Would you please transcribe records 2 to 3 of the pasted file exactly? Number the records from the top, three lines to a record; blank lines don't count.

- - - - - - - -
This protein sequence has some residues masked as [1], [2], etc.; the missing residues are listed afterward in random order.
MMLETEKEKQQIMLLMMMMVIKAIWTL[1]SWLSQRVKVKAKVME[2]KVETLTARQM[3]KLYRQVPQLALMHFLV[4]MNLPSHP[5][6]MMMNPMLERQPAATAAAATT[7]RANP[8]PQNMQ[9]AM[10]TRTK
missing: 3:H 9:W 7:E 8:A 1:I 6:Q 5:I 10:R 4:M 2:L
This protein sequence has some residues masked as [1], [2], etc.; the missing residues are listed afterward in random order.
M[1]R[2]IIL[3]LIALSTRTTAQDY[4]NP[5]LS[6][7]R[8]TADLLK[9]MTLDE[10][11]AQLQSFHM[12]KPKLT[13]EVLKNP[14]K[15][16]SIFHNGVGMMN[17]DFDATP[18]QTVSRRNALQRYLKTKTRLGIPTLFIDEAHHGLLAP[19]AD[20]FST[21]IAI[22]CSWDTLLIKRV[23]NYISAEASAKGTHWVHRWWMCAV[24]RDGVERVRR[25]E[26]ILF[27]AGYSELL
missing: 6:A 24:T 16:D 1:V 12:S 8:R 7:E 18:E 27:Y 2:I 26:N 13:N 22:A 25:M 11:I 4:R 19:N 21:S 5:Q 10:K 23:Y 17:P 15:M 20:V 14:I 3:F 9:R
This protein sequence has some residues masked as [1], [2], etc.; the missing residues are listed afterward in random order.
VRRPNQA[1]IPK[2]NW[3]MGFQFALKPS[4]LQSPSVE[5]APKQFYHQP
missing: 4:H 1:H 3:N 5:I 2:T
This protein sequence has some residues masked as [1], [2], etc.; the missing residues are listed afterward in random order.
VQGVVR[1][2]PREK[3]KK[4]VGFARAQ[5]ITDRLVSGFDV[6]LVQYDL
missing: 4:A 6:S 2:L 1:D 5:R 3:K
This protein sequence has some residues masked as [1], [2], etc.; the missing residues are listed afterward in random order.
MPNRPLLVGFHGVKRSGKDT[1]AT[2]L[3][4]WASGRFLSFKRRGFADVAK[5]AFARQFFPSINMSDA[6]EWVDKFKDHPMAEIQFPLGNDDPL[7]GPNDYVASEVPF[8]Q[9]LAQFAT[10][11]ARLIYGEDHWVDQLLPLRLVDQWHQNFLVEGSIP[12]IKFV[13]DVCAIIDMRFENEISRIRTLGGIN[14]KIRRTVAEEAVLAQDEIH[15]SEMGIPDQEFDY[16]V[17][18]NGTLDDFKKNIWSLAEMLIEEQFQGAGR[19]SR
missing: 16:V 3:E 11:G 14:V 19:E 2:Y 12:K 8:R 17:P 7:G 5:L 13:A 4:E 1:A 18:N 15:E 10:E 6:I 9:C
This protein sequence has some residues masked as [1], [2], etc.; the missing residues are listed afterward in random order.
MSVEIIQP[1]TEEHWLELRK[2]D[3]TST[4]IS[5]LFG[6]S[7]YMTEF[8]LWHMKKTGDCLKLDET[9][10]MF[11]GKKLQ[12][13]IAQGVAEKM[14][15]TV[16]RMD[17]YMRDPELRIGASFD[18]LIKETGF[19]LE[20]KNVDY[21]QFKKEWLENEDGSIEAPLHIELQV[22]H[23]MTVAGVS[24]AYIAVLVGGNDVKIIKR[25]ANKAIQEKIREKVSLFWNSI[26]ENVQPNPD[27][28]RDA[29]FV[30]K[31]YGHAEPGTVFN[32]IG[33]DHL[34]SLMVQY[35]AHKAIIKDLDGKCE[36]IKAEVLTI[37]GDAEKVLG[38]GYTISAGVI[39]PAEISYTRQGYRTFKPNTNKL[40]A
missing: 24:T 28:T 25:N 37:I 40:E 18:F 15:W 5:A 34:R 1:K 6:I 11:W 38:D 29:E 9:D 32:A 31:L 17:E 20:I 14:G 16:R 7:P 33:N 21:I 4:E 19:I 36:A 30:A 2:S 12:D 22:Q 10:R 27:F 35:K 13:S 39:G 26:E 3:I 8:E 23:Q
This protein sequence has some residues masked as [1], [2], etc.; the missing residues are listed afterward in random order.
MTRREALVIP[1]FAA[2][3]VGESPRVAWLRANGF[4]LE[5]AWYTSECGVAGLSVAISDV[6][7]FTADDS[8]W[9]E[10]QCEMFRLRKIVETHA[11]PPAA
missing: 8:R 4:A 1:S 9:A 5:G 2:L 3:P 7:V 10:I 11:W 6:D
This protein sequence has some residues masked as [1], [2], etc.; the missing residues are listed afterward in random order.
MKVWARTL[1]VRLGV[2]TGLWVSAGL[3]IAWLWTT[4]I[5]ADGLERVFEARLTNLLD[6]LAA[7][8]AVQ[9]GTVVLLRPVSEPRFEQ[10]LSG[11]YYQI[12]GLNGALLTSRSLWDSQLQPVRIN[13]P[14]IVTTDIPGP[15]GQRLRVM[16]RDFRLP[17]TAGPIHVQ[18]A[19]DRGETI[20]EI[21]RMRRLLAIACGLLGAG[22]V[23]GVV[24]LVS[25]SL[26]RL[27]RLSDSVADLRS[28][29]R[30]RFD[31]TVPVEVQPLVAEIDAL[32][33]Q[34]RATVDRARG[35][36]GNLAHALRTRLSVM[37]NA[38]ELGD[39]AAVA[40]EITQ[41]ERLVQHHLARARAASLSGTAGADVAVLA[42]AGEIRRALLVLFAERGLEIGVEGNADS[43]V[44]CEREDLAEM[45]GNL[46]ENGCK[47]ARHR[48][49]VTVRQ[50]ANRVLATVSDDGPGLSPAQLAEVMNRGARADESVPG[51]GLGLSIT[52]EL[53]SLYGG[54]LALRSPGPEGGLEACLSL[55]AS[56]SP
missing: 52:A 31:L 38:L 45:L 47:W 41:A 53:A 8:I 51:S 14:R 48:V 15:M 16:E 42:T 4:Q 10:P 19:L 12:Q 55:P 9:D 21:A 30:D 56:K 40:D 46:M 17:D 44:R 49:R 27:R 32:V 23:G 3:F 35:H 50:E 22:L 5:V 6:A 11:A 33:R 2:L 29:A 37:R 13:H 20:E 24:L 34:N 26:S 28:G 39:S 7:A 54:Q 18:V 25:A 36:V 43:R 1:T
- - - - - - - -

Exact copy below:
This protein sequence has some residues masked as [1], [2], etc.; the missing residues are listed afterward in random order.
M[1]R[2]IIL[3]LIALSTRTTAQDY[4]NP[5]LS[6][7]R[8]TADLLK[9]MTLDE[10][11]AQLQSFHM[12]KPKLT[13]EVLKNP[14]K[15][16]SIFHNGVGMMN[17]DFDATP[18]QTVSRRNALQRYLKTKTRLGIPTLFIDEAHHGLLAP[19]AD[20]FST[21]IAI[22]CSWDTLLIKRV[23]NYISAEASAKGTHWVHRWWMCAV[24]RDGVERVRR[25]E[26]ILF[27]AGYSELL
missing: 6:A 24:T 16:D 1:V 12:S 8:R 7:E 18:E 27:Y 2:I 26:N 13:N 22:A 25:M 11:I 4:R 19:N 21:S 5:Q 10:K 23:Y 17:P 15:M 20:V 14:I 3:F 9:R
This protein sequence has some residues masked as [1], [2], etc.; the missing residues are listed afterward in random order.
VRRPNQA[1]IPK[2]NW[3]MGFQFALKPS[4]LQSPSVE[5]APKQFYHQP
missing: 4:H 1:H 3:N 5:I 2:T